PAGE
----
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What increasing confidence in Biogen’s latest Alzheimer’s drug means for Eli Lilly

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Wall Street increasingly believes U.S. drug regulators will approve Biogen ‘s (BIIB) latest experimental Alzheimer’s treatment following the release of detailed late-stage clinical trial data. It’s a development that may carry positive implications for Eli Lilly (LLY) because the Club holding is investigating a similar drug targeting the disease. Lecanemab — jointly developed by Biogen and Japanese pharmaceutical firm Eisai — “moderately” slowed cognitive and functional decline in early Alzheimer’s patients who took the drug compared with placebo recipients, according to a New England Journal of Medicine review of the 18-month trial results. The full phase three trial results were published Tuesday, roughly two months after Biogen and Eisai released encouraging topline data from the Clarity AD study. While there are some concerns about lecanemab’s safety, analysts at JPMorgan said the adverse events observed during the trial such as brain swelling appear “manageable.” “BIIB/Eisai have already filed the drug for accelerated approval and we see results from Clarity AD supporting full approval for the product,” the firm wrote in a note to clients Tuesday night. “Today’s data also bodes well for LLY’s donanemab,” the analysts added. Donanemab is the name of Eli Lilly’s Alzheimer’s drug in its own late-stage trials. JPMorgan has a neutral (hold) rating on Biogen shares and an overweight (buy) rating on Eli Lilly shares. “Some points for debate around the edges, but data should further de-risk approval” for lecanemab, wrote Barclays analysts, who have the equivalent of a hold rating on Biogen shares. The analysts also note there are questions about the magnitude of lecanemab’s clinical benefit. Shares of Massachusetts-based Biogen rose more than 5% on Wednesday. Lilly shares were higher in mid-afternoon trading. What it means for Eli Lilly Eli Lilly has a phase three trial underway for its donanemab Alzheimer’s drug that is similar to lecanemab, which is why the Biogen-Eisai data has been interpreted as favorable for the Club holding. Eli Lilly’s large-scale trial data is expected by the middle of next year. Alzheimer’s is a progressive disease, meaning it worsens over time, and there is no available cure. However, both experimental treatments are intended slow the progression of Alzheimer’s disease by reducing build up on the brain of amyloid beta protein . This approach has become known as the a-beta hypothesis. Clumps of the protein, known as amyloid plaques, are one of the key markers of Alzheimer’s disease. The other primary marker are tangles of the tau protein . The accumulation of amyloid plaques and tau tangles in between neurons disrupts normal brain functioning. This leads to the destruction of brain cells, resulting in the loss of memory and thinking ability. The longstanding question among Alzheimer’s researchers has been whether reducing the presence of amyloid plaques would actually slow the rate of cognitive decline. Previous drugs developed around the a-beta hypothesis — including those from Eli Lilly — have failed to meaningfully delay the disease’s progression. Biogen and Eisai also jointly developed Aduhelm, the only drug targeting amyloid beta that has been approved by the Food and Drug Administration. However, significant concerns about its efficacy caused the federal government’s Centers for Medicare & Medicaid Services (CMS) to sharply limit the drug’s insurance coverage, making a commercial failure. Some believe the trial data for lecanemab data is much more convincing than Aduhelm and lend support to the a-beta hypothesis, bolstering hopes that Eli Lilly’s latest drug may also slow the disease’s progression. The Club take While Eli Lilly’s Alzheimer’s efforts are not central to our investment case, we do generally think that donanemab is a promising experimental therapy. ( We’ve written about it in the past — that much of our bullishness around Lilly has to do with its new type-2 diabetes drug Mounjaro getting additional approval as an obesity treatment.) Eli Lilly understandably tries to keep public expectations in line — after all, millions of people with Alzheimer’s disease and their caregivers want there to be an effective drug — so we cannot be sure about donanemab’s results until we actually see them sometime next year. Given a long history of failed amyloid-targeting drugs, it’s important to keep expectations measured. At the same time, that’s why we take news around Biogen and Eisai’s lecanemab in stride. It’s a much-needed incrementally positive development for other drugs predicated on the a-beta hypothesis, after the Aduhelm setback. In fact, Eli Lilly CEO Dave Ricks has said the topline data released by Biogen and Eiasi in September “certainly reinforce our confidence in donanemab.” It’s not about Lilly being first to market, but rather about whether these type of drugs can actually slow the memory-stealing disease. (Jim Cramer’s Charitable Trust is long LLY. See here for a full list of the stocks.) As a subscriber to the CNBC Investing Club with Jim Cramer, you will receive a trade alert before Jim makes a trade. Jim waits 45 minutes after sending a trade alert before buying or selling a stock in his charitable trust’s portfolio. If Jim has talked about a stock on CNBC TV, he waits 72 hours after issuing the trade alert before executing the trade. THE ABOVE INVESTING CLUB INFORMATION IS SUBJECT TO OUR TERMS AND CONDITIONS AND PRIVACY POLICY , TOGETHER WITH OUR DISCLAIMER . NO FIDUCIARY OBLIGATION OR DUTY EXISTS, OR IS CREATED, BY VIRTUE OF YOUR RECEIPT OF ANY INFORMATION PROVIDED IN CONNECTION WITH THE INVESTING CLUB. NO SPECIFIC OUTCOME OR PROFIT IS GUARANTEED.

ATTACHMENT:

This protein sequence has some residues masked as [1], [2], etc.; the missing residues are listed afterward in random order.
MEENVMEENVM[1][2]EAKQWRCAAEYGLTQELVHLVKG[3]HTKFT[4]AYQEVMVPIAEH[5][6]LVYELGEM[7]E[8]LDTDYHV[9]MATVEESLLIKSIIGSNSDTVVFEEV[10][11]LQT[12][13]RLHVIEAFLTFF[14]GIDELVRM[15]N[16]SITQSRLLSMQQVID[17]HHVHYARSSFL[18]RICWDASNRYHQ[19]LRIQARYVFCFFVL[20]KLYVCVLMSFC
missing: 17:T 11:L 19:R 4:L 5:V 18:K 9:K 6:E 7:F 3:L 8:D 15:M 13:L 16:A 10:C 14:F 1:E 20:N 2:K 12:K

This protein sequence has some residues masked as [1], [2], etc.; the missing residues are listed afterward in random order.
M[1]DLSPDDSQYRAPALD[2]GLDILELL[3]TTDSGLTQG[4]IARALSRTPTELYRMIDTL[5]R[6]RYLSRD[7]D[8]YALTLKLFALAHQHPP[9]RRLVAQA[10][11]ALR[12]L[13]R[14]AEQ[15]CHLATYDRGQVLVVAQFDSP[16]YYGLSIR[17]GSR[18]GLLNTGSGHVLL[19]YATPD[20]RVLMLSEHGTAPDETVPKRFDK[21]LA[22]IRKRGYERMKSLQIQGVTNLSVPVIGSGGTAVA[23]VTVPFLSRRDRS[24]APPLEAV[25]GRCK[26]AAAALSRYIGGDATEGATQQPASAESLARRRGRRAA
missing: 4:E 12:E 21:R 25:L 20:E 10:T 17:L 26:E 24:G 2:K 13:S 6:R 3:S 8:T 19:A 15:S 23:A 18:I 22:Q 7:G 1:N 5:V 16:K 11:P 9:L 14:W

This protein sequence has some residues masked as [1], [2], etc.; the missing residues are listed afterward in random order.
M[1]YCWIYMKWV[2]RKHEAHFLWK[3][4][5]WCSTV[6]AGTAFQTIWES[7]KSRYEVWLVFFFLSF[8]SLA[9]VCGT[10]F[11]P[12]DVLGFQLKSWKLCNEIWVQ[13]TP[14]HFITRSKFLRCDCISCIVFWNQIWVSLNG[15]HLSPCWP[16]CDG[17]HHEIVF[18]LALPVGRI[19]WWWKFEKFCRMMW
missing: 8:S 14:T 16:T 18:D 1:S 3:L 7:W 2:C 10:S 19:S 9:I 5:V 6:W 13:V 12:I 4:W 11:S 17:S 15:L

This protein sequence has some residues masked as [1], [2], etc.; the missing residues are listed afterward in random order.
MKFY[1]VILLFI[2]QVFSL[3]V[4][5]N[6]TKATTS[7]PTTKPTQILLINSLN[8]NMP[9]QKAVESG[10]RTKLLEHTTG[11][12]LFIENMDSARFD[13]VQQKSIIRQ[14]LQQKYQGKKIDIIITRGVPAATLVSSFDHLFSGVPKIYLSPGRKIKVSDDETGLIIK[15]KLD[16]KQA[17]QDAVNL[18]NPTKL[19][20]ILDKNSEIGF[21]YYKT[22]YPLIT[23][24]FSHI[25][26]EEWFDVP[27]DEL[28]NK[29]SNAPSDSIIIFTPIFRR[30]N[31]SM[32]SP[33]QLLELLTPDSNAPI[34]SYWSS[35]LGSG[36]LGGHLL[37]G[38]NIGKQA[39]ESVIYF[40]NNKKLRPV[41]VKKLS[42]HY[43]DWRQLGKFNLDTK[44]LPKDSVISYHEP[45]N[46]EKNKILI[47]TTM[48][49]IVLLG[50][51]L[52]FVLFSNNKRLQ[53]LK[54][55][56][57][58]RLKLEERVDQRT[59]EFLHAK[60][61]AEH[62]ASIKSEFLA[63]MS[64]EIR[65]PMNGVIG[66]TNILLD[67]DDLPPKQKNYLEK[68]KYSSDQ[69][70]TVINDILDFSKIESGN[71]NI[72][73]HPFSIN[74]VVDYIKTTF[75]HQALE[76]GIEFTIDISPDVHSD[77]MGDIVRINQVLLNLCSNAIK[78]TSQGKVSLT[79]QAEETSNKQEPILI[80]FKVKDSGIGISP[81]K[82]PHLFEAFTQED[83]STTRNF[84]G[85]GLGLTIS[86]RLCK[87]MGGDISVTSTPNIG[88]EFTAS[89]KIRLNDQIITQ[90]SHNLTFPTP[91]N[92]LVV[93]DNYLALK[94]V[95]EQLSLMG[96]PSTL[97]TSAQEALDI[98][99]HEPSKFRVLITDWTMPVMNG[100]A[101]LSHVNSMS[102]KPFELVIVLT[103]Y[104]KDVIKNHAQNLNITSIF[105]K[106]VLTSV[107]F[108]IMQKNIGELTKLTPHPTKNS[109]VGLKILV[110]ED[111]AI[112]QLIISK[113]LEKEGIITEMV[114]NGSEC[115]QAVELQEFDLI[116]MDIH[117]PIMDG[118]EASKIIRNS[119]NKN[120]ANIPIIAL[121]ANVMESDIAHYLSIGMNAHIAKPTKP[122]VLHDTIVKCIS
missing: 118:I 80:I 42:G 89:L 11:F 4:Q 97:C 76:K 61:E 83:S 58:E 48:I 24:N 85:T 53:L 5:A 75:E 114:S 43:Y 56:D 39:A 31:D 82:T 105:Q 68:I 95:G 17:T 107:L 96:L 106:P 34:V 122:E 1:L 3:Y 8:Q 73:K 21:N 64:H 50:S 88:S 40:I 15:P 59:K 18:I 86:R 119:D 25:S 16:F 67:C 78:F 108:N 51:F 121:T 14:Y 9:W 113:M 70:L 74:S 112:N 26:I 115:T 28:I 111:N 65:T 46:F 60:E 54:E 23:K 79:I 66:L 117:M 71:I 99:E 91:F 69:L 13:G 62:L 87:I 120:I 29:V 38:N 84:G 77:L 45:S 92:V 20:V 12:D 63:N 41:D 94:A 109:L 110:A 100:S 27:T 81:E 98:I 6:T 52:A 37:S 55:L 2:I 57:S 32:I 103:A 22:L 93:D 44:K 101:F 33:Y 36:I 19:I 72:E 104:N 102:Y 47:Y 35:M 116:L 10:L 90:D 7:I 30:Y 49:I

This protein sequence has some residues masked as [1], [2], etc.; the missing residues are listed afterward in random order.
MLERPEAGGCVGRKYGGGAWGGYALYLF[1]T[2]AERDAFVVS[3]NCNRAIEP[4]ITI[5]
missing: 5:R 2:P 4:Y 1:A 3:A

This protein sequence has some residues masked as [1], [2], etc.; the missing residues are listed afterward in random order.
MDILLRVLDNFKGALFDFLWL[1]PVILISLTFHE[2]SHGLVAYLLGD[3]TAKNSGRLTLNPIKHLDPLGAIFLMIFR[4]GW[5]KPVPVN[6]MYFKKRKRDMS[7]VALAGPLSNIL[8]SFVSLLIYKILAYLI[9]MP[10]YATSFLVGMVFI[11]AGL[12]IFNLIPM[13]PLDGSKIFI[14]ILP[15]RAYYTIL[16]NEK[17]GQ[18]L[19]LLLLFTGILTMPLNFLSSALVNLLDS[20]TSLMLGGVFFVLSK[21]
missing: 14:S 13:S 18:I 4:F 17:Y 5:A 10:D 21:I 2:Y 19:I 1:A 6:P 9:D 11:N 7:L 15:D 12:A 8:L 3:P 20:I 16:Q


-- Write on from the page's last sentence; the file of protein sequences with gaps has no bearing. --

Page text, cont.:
A pedestrian walks past Biogen Inc. headquarters in Cambridge, Massachusetts, on Monday, June 7, 2021.
Adam Glanzman | Bloomberg | Getty Images

Wall Street increasingly believes U.S. drug regulators will approve Biogen‘s (BIIB) latest experimental Alzheimer’s treatment following the release of detailed late-stage clinical trial data. It’s a development that may carry positive implications for Eli Lilly